The article "A Visit to Kirkwall Kilwinning Lodge No. 38
(Chartered 1740; Oldest Minute Book, 1736)", by CSAC President
W.E. "Bill" Sinclair, appeared in the Autumn 1997 issue
(Vol 3 No 9) of Roslin O Roslin.
Guests to the Sinclair Symposium at Kirkwall were invited to visit
Kilwinning Masonic Lodge No. 38 to view the "Kirkwall Scroll".
The scroll, which hangs on the west wall of the Lodge room, measures
18½ by 5½ feet. It is made of strong linen cloth and painted
in oil. It contains scenes from the history of the children of Israel.
A printed account of the decipherment of the Scroll is customarily
presented every member of the lodge after receiving the third degree.
The origins of the Scroll, its age and who made it, and what was its
intended use are matters shrouded in mystery, but there is some evidence
in the Lodge records that the scroll was used in Masonic rituals in Kirkwall
as early as 1786.
This scroll is a unique piece of craftsmanship and is regarded as the
Masonic Lodge's first treasure of antiquity. Members of our group had much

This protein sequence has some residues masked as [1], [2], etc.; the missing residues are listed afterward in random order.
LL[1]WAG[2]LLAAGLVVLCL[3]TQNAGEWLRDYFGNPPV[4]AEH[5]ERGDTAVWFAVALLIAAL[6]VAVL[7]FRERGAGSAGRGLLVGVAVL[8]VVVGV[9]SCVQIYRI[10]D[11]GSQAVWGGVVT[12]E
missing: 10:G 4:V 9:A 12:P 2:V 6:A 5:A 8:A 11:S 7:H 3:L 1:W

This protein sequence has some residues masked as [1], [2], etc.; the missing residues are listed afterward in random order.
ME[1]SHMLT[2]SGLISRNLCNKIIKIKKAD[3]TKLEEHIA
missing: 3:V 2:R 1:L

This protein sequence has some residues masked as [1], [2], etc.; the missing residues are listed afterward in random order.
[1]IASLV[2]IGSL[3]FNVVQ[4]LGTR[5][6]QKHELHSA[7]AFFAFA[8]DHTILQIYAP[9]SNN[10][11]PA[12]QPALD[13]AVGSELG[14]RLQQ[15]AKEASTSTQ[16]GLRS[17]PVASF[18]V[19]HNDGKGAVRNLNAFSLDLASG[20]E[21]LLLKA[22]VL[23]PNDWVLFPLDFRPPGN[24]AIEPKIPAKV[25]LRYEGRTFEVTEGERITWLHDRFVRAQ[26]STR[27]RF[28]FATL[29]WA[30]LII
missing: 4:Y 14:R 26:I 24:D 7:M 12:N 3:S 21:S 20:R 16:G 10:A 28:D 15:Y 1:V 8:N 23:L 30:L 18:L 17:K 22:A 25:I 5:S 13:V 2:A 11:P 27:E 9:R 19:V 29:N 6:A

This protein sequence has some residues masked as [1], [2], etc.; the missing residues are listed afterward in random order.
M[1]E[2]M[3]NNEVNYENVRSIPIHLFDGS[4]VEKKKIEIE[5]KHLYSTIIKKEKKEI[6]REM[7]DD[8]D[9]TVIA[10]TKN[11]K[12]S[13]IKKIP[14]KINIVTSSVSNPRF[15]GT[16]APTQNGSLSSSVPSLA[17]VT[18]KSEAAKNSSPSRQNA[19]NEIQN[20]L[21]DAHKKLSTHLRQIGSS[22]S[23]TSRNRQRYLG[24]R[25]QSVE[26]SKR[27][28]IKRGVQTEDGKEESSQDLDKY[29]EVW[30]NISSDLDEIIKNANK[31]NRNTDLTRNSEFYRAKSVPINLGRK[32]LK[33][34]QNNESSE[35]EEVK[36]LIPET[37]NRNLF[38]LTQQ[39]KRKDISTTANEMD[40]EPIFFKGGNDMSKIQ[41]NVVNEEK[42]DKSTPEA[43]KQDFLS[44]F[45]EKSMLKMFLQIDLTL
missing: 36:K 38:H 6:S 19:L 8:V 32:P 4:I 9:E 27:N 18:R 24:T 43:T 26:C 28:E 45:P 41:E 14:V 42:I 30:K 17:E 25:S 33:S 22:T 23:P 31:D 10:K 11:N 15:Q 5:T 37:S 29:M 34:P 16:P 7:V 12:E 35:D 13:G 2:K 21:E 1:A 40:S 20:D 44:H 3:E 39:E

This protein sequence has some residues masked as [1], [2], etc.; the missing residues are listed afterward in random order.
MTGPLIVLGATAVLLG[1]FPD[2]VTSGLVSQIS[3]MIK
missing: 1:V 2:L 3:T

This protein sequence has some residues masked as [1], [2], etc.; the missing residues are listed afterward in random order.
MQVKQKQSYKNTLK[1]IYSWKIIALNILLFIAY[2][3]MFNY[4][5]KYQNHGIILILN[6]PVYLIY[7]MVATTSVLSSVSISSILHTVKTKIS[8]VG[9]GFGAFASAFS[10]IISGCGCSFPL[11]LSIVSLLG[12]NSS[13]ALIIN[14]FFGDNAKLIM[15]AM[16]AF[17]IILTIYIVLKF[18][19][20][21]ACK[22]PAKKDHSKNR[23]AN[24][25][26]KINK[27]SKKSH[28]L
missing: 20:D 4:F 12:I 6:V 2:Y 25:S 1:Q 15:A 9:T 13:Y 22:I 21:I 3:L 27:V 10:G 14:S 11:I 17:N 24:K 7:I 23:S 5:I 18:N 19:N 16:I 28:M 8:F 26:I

interest in locating symbols on the Scroll relating to the Templars and
indeed some similarities with Mi'Kmaq culture.
While the introduction of freemasonry in Scotland is lost in the
obscurity of the distant past, it is of striking interest to the Clan
Sinclair that an Orkney Earl, William St Clair, is recorded here
(circa 1430) as holding the appointment of Patron of the Masons of Scotland
- and this before the transfer of Orkney to Scotland in 1468. This position
was hereditary and was held by the descendants of Earl William until 1736
when the last William St Clair, Earl of Rosslyn having no issue,
placed his resignation before the Grand Lodge of Scotland which had been
inaugurated that year.
The first elected Grand Master of the Grand Lodge was none other than
this same William St Clair and the office has since that time been
elected. It is William St Clair who signed the Charter that authorized
the formation of the Kilwinning Lodge.
The Masonic buildings of Kilwinning Lodge are built on the very ground
where the Castle of Kirkwall once stood, the Castle that was the stronghold
of Prince Henry Sinclair.
Kilwinning, Kirkwall, the Masons, Orkney: all redolent with meaning for
Photo caption: This photograph of
the Kirkwall Scroll was taken by President Bill Sinclair
on his recent trip to Orkney.
[ Original photo not available online. The photo above is posted
on Iain Laird's website, at http://www.laird.org.uk/Sinclair/Kirkwall_Scroll.htm .]
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